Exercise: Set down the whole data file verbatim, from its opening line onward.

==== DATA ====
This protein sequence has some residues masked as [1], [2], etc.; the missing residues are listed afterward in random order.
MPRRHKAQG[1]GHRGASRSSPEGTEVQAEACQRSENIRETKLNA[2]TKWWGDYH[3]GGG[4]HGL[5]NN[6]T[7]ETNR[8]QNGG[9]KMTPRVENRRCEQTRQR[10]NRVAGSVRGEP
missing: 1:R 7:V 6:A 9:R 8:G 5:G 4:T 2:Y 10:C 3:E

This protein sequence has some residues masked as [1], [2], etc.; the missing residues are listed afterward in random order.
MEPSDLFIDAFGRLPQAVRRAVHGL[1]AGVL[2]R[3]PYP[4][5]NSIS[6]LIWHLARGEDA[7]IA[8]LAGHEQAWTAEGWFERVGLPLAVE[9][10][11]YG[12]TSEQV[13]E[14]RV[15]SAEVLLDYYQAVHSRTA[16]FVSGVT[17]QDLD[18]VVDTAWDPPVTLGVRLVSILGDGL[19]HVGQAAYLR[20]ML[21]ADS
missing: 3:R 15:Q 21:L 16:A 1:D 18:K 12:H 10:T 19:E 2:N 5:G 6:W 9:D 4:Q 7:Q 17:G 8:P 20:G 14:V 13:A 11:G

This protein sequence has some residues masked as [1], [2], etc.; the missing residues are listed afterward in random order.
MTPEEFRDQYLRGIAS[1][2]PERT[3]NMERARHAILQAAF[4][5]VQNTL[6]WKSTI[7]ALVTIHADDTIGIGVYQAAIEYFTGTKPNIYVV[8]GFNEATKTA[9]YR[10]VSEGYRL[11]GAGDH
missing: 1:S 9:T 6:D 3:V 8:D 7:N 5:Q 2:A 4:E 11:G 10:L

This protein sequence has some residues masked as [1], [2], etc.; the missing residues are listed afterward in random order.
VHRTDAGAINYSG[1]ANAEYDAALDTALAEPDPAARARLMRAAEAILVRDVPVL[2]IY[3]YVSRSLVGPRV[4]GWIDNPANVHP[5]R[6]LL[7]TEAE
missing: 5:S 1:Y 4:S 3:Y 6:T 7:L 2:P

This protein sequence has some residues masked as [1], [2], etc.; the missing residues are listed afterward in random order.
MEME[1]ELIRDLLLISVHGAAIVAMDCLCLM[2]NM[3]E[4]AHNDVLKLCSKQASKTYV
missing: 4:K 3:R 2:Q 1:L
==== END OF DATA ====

This protein sequence has some residues masked as [1], [2], etc.; the missing residues are listed afterward in random order.
MPRRHKAQG[1]GHRGASRSSPEGTEVQAEACQRSENIRETKLNA[2]TKWWGDYH[3]GGG[4]HGL[5]NN[6]T[7]ETNR[8]QNGG[9]KMTPRVENRRCEQTRQR[10]NRVAGSVRGEP
missing: 1:R 7:V 6:A 9:R 8:G 5:G 4:T 2:Y 10:C 3:E

This protein sequence has some residues masked as [1], [2], etc.; the missing residues are listed afterward in random order.
MEPSDLFIDAFGRLPQAVRRAVHGL[1]AGVL[2]R[3]PYP[4][5]NSIS[6]LIWHLARGEDA[7]IA[8]LAGHEQAWTAEGWFERVGLPLAVE[9][10][11]YG[12]TSEQV[13]E[14]RV[15]SAEVLLDYYQAVHSRTA[16]FVSGVT[17]QDLD[18]VVDTAWDPPVTLGVRLVSILGDGL[19]HVGQAAYLR[20]ML[21]ADS
missing: 3:R 15:Q 21:L 16:A 1:D 18:K 12:H 10:T 19:E 2:N 5:G 6:W 9:D 4:Q 7:Q 17:G 8:P 20:G 14:V 13:A 11:G

This protein sequence has some residues masked as [1], [2], etc.; the missing residues are listed afterward in random order.
MTPEEFRDQYLRGIAS[1][2]PERT[3]NMERARHAILQAAF[4][5]VQNTL[6]WKSTI[7]ALVTIHADDTIGIGVYQAAIEYFTGTKPNIYVV[8]GFNEATKTA[9]YR[10]VSEGYRL[11]GAGDH
missing: 1:S 9:T 6:D 3:V 8:D 7:N 5:Q 2:A 4:E 11:G 10:L

This protein sequence has some residues masked as [1], [2], etc.; the missing residues are listed afterward in random order.
VHRTDAGAINYSG[1]ANAEYDAALDTALAEPDPAARARLMRAAEAILVRDVPVL[2]IY[3]YVSRSLVGPRV[4]GWIDNPANVHP[5]R[6]LL[7]TEAE
missing: 5:S 1:Y 4:S 3:Y 6:T 7:L 2:P

This protein sequence has some residues masked as [1], [2], etc.; the missing residues are listed afterward in random order.
MEME[1]ELIRDLLLISVHGAAIVAMDCLCLM[2]NM[3]E[4]AHNDVLKLCSKQASKTYV
missing: 4:K 3:R 2:Q 1:L